Author Archives: njsresearch6
This article was first drafted in July 2020 as a ‘From the Vault’ segment for the NT Chinese Museum e-News, but never completed. The draft was inspired by reading a 1930 newspaper article about the arrival in Darwin of the … Continue reading
In August last, I (we) went to Hobart for the first time in 33 years; last time, it was one night, this time two nights (or sort of – two and a half). The trip logistics were a nightmare; starting … Continue reading
This story about my convict ancestor, two times great grandfather Edward Treasure, was originally written as an assessment task in the Diploma of Family History course at the University of Tasmania.
Back in 2016, I published an account of my great-grandfather William Thomas “Squatter” Jones. Since then, I started the Diploma of Family History through the University of Tasmania and required to write a 1000 word essay on an ancestor, I … Continue reading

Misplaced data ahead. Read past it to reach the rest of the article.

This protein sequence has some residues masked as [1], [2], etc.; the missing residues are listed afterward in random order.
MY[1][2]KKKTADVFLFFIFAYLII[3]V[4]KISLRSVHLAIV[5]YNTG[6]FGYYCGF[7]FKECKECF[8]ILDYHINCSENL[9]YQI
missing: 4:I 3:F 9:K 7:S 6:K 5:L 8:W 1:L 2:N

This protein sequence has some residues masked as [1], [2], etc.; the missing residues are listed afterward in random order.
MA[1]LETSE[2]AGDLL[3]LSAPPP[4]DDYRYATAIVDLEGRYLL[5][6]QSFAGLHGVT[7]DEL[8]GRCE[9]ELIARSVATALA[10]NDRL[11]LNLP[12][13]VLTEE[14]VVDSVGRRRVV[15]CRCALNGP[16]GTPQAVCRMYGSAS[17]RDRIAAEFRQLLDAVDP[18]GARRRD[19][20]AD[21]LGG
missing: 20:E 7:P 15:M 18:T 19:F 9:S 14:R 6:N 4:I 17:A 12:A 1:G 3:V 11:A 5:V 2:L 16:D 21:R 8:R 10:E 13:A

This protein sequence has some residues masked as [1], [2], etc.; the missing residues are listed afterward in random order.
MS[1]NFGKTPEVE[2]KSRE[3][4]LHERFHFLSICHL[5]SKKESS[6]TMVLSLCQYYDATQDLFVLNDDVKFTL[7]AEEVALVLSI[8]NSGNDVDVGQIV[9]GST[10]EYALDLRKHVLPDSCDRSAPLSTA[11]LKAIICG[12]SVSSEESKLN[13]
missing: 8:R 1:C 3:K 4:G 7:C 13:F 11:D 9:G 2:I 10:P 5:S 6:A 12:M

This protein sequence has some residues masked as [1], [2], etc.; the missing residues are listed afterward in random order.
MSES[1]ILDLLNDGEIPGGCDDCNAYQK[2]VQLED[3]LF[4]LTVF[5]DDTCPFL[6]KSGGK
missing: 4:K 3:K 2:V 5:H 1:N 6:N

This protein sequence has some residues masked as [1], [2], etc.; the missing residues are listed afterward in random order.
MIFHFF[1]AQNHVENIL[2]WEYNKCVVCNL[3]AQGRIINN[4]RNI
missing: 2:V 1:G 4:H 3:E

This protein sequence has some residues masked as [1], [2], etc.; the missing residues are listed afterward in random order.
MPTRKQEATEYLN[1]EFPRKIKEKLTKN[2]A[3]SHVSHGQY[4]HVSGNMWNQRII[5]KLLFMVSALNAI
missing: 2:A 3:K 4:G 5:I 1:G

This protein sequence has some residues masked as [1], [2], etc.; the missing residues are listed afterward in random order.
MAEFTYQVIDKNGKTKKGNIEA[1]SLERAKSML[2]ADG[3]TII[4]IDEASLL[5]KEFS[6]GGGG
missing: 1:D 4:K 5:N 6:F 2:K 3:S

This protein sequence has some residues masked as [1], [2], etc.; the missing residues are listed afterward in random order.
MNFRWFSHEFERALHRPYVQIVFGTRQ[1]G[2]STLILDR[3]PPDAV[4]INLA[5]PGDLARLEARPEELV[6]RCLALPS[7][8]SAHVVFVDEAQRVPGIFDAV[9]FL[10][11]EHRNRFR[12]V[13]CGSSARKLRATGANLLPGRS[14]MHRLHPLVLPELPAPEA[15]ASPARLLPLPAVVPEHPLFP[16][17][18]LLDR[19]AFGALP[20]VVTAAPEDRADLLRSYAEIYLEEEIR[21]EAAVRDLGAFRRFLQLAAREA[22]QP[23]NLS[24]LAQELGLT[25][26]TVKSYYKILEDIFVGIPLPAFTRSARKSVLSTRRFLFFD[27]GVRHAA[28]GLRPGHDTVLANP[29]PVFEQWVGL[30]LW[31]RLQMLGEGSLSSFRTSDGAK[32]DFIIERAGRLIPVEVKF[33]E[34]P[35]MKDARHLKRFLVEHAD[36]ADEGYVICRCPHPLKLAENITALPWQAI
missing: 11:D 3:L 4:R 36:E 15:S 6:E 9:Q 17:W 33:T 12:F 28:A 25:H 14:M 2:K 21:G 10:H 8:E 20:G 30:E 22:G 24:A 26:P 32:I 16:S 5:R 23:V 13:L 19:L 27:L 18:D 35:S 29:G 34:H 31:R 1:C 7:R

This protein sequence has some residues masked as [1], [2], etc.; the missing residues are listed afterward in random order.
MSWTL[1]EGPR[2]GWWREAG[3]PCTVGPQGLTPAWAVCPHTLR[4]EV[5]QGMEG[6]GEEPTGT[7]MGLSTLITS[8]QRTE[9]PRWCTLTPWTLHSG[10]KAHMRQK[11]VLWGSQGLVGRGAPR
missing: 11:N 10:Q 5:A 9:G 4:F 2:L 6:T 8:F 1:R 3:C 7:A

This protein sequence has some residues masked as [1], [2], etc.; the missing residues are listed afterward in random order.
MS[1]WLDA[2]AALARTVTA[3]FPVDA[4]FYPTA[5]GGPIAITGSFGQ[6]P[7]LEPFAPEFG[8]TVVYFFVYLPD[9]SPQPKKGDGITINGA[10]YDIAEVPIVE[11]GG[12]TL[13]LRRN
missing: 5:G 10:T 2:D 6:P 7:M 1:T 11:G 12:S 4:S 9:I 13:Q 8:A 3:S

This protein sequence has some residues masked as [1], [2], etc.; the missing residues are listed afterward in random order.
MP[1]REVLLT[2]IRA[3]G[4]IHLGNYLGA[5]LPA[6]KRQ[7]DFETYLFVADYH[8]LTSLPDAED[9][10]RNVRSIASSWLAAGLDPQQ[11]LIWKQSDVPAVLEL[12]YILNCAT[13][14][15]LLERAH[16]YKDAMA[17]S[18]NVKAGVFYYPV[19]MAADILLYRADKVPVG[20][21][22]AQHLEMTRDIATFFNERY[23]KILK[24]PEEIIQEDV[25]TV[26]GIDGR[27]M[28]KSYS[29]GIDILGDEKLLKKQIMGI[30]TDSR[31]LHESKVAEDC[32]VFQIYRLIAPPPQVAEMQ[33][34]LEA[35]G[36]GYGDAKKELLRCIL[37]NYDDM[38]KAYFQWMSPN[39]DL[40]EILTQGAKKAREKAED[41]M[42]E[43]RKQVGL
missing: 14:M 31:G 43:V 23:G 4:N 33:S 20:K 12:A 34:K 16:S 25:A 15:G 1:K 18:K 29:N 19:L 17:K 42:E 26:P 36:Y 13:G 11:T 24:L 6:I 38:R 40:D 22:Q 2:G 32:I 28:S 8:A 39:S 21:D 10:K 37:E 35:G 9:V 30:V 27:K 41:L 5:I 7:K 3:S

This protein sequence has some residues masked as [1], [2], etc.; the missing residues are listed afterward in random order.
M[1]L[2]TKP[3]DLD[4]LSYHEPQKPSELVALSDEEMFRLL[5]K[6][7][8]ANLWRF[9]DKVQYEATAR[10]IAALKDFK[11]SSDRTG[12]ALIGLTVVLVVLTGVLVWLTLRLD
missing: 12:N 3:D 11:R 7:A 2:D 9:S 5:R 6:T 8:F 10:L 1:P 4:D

Lorelei carried out her threat and emptied out the office and NJS Family History Archive. It took us together over a week to clean up and reorganise. Here are the before photos:
Confession I have been a very bad Blogger in 2019! That does not mean a lack of activity when it comes to family history research because it has been a very busy year indeed. While I am out of practice … Continue reading
I have been very recalcitrant! Almost a year since my last blog post! What can I say? 2017 has been thus far been a year of travel: January to Bali for pure relaxation and pleasure; April/May to Sydney and Arrowtown … Continue reading
My blogging activity in 2016 has not been great but that doesn’t mean I haven’t been active on the family history front.
Week two of the National Family History Month weekly blog challenge set by Alex Daw takes your ancestor’s occupations as the theme. For me, that has to be farming or shearing – my cousin Billy and I were the … Continue reading
Some time ago, I read an amusing fictional account “The Census Taker Cometh” describing the travails of census enumerators calling at a German immigrant household in Illinois over a 60-year period and concluding with the question “Ever wondered why some … Continue reading